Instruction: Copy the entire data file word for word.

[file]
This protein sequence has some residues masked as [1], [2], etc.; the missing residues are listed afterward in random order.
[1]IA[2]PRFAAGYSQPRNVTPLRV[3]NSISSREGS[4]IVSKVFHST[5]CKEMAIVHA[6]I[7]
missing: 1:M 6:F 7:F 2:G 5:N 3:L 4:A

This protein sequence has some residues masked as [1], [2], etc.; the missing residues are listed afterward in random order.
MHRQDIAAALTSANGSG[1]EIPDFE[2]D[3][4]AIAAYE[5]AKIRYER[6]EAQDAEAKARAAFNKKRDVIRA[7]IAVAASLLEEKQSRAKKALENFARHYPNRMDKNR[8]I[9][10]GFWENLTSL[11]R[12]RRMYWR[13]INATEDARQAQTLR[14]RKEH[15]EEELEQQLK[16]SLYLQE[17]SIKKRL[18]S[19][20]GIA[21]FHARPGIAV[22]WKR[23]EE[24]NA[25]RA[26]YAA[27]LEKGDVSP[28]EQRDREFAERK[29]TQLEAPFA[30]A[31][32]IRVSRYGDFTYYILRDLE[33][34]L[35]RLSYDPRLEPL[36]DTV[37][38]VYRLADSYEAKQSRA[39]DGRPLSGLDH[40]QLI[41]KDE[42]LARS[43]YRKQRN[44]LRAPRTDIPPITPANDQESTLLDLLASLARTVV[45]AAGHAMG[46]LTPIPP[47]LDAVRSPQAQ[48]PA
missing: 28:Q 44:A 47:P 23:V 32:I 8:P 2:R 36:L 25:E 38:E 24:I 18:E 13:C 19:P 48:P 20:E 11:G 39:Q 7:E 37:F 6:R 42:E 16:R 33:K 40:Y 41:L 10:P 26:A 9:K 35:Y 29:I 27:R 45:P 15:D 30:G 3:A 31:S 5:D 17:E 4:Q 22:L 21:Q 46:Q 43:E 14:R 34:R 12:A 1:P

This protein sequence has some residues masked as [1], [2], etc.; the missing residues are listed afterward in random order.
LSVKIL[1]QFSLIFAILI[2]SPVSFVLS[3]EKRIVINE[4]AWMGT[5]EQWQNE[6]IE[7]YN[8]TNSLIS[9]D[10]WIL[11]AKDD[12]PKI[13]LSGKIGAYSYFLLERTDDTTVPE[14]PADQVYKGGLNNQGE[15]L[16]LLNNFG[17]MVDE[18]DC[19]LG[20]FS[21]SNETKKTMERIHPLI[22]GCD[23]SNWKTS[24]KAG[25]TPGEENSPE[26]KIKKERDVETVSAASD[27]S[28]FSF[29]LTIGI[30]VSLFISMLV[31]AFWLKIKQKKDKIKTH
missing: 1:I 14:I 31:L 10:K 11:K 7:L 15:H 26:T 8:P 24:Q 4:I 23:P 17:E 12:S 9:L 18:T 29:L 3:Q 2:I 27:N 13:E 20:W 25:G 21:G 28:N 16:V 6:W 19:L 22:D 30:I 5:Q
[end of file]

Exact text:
This protein sequence has some residues masked as [1], [2], etc.; the missing residues are listed afterward in random order.
[1]IA[2]PRFAAGYSQPRNVTPLRV[3]NSISSREGS[4]IVSKVFHST[5]CKEMAIVHA[6]I[7]
missing: 1:M 6:F 7:F 2:G 5:N 3:L 4:A

This protein sequence has some residues masked as [1], [2], etc.; the missing residues are listed afterward in random order.
MHRQDIAAALTSANGSG[1]EIPDFE[2]D[3][4]AIAAYE[5]AKIRYER[6]EAQDAEAKARAAFNKKRDVIRA[7]IAVAASLLEEKQSRAKKALENFARHYPNRMDKNR[8]I[9][10]GFWENLTSL[11]R[12]RRMYWR[13]INATEDARQAQTLR[14]RKEH[15]EEELEQQLK[16]SLYLQE[17]SIKKRL[18]S[19][20]GIA[21]FHARPGIAV[22]WKR[23]EE[24]NA[25]RA[26]YAA[27]LEKGDVSP[28]EQRDREFAERK[29]TQLEAPFA[30]A[31][32]IRVSRYGDFTYYILRDLE[33][34]L[35]RLSYDPRLEPL[36]DTV[37][38]VYRLADSYEAKQSRA[39]DGRPLSGLDH[40]QLI[41]KDE[42]LARS[43]YRKQRN[44]LRAPRTDIPPITPANDQESTLLDLLASLARTVV[45]AAGHAMG[46]LTPIPP[47]LDAVRSPQAQ[48]PA
missing: 28:Q 44:A 47:P 23:V 32:I 8:P 2:R 36:L 25:E 38:E 24:I 18:E 13:C 19:P 48:P 20:E 11:G 39:Q 7:E 37:F 6:R 42:E 16:R 33:K 40:Y 41:L 10:P 26:A 9:K 35:Y 29:I 27:R 45:P 15:D 30:G 3:A 31:S 5:D 17:E 4:Q 22:L 21:Q 46:Q 43:E 14:R 34:R 12:A 1:P

This protein sequence has some residues masked as [1], [2], etc.; the missing residues are listed afterward in random order.
LSVKIL[1]QFSLIFAILI[2]SPVSFVLS[3]EKRIVINE[4]AWMGT[5]EQWQNE[6]IE[7]YN[8]TNSLIS[9]D[10]WIL[11]AKDD[12]PKI[13]LSGKIGAYSYFLLERTDDTTVPE[14]PADQVYKGGLNNQGE[15]L[16]LLNNFG[17]MVDE[18]DC[19]LG[20]FS[21]SNETKKTMERIHPLI[22]GCD[23]SNWKTS[24]KAG[25]TPGEENSPE[26]KIKKERDVETVSAASD[27]S[28]FSF[29]LTIGI[30]VSLFISMLV[31]AFWLKIKQKKDKIKTH
missing: 1:I 14:I 31:L 10:K 11:K 7:L 15:H 26:T 8:P 24:Q 4:I 23:P 17:E 12:S 9:L 18:T 29:L 3:Q 2:I 27:N 13:E 20:W 25:G 21:G 28:N 16:V 6:W 19:L 22:D 30:I 5:Q